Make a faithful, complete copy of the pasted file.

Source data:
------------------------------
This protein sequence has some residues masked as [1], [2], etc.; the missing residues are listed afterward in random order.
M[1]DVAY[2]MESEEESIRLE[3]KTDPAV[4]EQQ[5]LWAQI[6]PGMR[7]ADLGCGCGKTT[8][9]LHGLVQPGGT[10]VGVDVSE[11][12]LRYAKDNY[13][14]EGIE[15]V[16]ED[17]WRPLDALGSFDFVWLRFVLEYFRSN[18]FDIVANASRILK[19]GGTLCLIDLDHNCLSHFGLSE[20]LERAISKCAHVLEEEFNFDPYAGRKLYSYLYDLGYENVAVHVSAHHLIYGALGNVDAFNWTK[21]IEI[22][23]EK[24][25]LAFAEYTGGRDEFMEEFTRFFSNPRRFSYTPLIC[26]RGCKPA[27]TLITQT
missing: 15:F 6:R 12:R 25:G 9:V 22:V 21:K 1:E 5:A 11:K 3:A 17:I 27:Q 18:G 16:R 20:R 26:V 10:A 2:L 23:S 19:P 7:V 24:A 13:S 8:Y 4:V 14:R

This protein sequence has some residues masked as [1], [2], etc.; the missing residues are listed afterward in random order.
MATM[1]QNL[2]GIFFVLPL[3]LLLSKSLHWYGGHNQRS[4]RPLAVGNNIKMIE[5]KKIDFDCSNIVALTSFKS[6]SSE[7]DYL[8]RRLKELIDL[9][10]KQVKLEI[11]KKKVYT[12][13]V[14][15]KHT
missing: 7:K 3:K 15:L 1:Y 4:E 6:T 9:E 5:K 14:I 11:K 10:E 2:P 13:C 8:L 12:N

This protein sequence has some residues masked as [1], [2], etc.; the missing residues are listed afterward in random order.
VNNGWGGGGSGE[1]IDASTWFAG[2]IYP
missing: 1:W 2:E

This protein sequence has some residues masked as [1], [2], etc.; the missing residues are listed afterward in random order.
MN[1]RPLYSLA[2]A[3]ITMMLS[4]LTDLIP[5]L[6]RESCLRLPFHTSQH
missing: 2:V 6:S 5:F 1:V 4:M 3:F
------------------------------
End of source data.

This protein sequence has some residues masked as [1], [2], etc.; the missing residues are listed afterward in random order.
M[1]DVAY[2]MESEEESIRLE[3]KTDPAV[4]EQQ[5]LWAQI[6]PGMR[7]ADLGCGCGKTT[8][9]LHGLVQPGGT[10]VGVDVSE[11][12]LRYAKDNY[13][14]EGIE[15]V[16]ED[17]WRPLDALGSFDFVWLRFVLEYFRSN[18]FDIVANASRILK[19]GGTLCLIDLDHNCLSHFGLSE[20]LERAISKCAHVLEEEFNFDPYAGRKLYSYLYDLGYENVAVHVSAHHLIYGALGNVDAFNWTK[21]IEI[22][23]EK[24][25]LAFAEYTGGRDEFMEEFTRFFSNPRRFSYTPLIC[26]RGCKPA[27]TLITQT
missing: 15:F 6:R 12:R 25:G 9:V 22:V 21:K 1:E 5:A 11:K 3:A 17:I 27:Q 18:G 16:R 20:R 26:V 10:A 2:L 23:S 19:P 7:V 24:A 13:S 8:Y 4:V 14:R

This protein sequence has some residues masked as [1], [2], etc.; the missing residues are listed afterward in random order.
MATM[1]QNL[2]GIFFVLPL[3]LLLSKSLHWYGGHNQRS[4]RPLAVGNNIKMIE[5]KKIDFDCSNIVALTSFKS[6]SSE[7]DYL[8]RRLKELIDL[9][10]KQVKLEI[11]KKKVYT[12][13]V[14][15]KHT
missing: 7:K 3:K 15:L 1:Y 4:E 6:T 9:E 5:K 14:I 11:K 10:E 2:P 13:C 8:L 12:N

This protein sequence has some residues masked as [1], [2], etc.; the missing residues are listed afterward in random order.
VNNGWGGGGSGE[1]IDASTWFAG[2]IYP
missing: 1:W 2:E

This protein sequence has some residues masked as [1], [2], etc.; the missing residues are listed afterward in random order.
MN[1]RPLYSLA[2]A[3]ITMMLS[4]LTDLIP[5]L[6]RESCLRLPFHTSQH
missing: 2:V 6:S 5:F 1:V 4:M 3:F